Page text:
- New work friends. I met one girl at a work party. Others were always there but it took until this year to develop deeper relationships. Yet others joined the team this year. Regardless of the circumstances, I doubled my social group at work this year, and my pool of lunch buddies. But if I were to be honest with myself, and I will be in this article – I think the effort I put into expanding my coworker social circle was directly spurred on by loneliness and my aforementioned crush.
- Work drama. I don’t like to post much about my work online, given the potential ramifications, but I feel compelled to in a year-end recap. Lots of drama, lots of politics, and turned me off to the corporate environment. Later on in the year, we released a bunch of quick-fix patches to a critical client that exposed just how many issues existed in our application. I think both of these demoralized our team quite a bit, me included. Not having the continued sense of purpose and achievement at my work likely contributed to my depression. And, as a result of that, my performance declined, which allowed a fellow team member to surpass me my boss’s list of highest performers, which augmented my depression even further, and so on…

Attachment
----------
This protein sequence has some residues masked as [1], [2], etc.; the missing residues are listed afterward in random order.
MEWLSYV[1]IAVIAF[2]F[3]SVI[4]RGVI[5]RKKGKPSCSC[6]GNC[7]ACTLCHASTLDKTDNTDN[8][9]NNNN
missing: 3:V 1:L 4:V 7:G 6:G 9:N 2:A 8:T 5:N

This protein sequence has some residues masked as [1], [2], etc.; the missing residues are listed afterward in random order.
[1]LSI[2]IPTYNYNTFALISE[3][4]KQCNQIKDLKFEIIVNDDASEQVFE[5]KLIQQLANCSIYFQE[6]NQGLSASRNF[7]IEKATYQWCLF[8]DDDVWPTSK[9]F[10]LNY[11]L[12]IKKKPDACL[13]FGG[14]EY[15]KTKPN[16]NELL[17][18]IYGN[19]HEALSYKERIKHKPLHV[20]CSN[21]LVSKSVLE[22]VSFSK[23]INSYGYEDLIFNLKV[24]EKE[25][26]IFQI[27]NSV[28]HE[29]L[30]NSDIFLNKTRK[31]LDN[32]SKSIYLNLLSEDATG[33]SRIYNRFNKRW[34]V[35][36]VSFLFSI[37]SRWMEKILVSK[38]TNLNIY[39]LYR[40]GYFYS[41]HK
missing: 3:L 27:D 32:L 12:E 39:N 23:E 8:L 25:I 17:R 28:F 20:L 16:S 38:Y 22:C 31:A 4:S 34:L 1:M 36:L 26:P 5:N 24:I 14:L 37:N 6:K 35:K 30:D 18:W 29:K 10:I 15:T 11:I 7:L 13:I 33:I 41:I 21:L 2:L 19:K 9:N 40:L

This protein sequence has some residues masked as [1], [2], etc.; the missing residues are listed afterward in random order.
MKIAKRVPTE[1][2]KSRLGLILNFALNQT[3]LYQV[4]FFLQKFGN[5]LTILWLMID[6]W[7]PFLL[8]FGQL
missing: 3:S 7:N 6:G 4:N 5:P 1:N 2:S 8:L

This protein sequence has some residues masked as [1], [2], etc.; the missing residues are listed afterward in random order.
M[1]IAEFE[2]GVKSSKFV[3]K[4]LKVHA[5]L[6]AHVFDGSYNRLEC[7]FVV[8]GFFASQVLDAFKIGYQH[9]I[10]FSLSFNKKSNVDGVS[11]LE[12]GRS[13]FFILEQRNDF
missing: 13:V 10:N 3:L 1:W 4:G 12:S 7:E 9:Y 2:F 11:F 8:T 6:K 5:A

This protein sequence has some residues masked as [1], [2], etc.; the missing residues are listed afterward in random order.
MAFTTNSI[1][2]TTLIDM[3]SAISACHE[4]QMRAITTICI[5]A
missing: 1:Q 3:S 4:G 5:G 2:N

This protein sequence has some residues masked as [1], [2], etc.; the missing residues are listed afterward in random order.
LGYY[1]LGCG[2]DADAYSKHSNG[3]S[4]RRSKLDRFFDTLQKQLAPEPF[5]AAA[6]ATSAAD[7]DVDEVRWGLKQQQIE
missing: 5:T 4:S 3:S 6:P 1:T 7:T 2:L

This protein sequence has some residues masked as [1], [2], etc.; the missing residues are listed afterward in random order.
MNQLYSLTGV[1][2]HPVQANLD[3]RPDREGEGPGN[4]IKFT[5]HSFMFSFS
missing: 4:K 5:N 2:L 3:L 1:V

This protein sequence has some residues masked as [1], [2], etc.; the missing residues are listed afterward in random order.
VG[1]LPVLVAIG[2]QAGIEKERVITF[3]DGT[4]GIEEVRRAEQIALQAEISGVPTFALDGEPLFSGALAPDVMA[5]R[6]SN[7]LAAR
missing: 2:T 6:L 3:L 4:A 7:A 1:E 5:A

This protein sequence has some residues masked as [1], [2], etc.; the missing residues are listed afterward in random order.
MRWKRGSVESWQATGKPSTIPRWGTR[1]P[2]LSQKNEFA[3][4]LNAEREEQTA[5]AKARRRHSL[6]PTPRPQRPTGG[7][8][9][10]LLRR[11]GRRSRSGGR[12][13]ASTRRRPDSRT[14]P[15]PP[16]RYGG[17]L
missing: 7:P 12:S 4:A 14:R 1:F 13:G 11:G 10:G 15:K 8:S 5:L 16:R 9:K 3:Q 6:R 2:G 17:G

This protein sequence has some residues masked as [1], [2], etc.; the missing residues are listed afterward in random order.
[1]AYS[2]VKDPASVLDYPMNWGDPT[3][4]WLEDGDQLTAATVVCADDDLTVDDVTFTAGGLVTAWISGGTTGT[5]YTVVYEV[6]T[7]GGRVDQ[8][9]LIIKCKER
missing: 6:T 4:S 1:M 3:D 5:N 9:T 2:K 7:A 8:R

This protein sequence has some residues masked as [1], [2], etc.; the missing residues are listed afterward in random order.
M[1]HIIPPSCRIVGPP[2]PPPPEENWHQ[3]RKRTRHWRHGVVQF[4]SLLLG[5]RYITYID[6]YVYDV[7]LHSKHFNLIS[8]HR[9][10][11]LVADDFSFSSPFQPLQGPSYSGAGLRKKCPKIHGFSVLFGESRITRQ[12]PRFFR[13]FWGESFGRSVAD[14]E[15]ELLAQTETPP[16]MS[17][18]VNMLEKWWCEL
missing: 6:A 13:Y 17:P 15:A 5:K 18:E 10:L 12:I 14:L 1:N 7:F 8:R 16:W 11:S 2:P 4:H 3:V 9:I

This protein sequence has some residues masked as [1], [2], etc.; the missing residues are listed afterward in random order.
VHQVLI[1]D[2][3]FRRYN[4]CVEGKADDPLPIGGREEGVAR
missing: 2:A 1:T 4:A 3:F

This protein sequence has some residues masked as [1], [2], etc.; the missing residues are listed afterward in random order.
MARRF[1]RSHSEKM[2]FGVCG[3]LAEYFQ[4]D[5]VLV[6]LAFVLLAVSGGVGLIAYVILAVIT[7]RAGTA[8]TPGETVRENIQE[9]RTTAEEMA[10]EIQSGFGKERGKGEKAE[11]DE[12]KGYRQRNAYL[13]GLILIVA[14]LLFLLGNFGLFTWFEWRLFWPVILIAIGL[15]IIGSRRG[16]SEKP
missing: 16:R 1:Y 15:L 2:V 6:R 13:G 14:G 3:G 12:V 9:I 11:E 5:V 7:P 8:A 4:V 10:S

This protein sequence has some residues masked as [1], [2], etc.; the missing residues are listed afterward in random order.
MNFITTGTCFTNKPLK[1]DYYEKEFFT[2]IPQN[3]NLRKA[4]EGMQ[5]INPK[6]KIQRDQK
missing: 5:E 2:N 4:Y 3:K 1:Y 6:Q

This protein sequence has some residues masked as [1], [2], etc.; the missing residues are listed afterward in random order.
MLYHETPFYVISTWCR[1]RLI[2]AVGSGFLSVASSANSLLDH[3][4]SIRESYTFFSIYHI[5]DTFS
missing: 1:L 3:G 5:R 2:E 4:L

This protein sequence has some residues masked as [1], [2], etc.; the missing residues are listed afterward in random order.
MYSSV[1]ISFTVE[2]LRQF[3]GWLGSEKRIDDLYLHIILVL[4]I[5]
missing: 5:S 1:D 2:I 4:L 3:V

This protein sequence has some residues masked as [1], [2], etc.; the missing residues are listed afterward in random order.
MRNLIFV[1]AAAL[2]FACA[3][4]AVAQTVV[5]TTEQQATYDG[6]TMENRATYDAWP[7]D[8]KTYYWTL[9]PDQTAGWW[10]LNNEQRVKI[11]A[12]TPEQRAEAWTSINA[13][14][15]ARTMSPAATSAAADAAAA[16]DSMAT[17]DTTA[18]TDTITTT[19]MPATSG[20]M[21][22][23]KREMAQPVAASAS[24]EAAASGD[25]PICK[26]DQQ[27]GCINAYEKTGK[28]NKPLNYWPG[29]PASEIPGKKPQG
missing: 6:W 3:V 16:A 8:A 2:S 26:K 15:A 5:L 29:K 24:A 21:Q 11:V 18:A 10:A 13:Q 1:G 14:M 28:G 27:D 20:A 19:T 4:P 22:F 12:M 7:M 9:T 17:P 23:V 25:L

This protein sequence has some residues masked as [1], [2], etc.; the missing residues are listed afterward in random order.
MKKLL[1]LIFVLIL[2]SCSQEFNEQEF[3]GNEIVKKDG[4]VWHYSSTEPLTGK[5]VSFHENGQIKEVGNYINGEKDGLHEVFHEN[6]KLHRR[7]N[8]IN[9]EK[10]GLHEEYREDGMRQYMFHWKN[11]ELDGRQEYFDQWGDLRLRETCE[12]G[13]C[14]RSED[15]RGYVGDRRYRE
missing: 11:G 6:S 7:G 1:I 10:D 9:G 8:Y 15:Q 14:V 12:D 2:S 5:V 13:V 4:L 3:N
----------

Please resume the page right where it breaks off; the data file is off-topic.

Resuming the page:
- Failure, and Learning. The first half of this year was filled with success. But since then, it’s been absolute failure, and that’s putting it lightly, and it’s such a massive part of my life since ~Sept that it has to be the item that wraps up the summary of my 2015. My career is not moving forward, my work performance has not gotten better. My loneliness continues to grow every day, as attempts to mitigate it have only worked short-term. My love life is nonexistent. The way I dress was so bad my coworker friends decided to laugh at it. My identity is in question as I train myself to be better at socializing, whose progressed has plateaued in the past couple of months. Who am I anymore? How do I take the next level to become as good at socializing as my boss or my coworkers? I know I need to reignite my career again, but how? As I start 2016, the uncertainties weigh on me more than ever.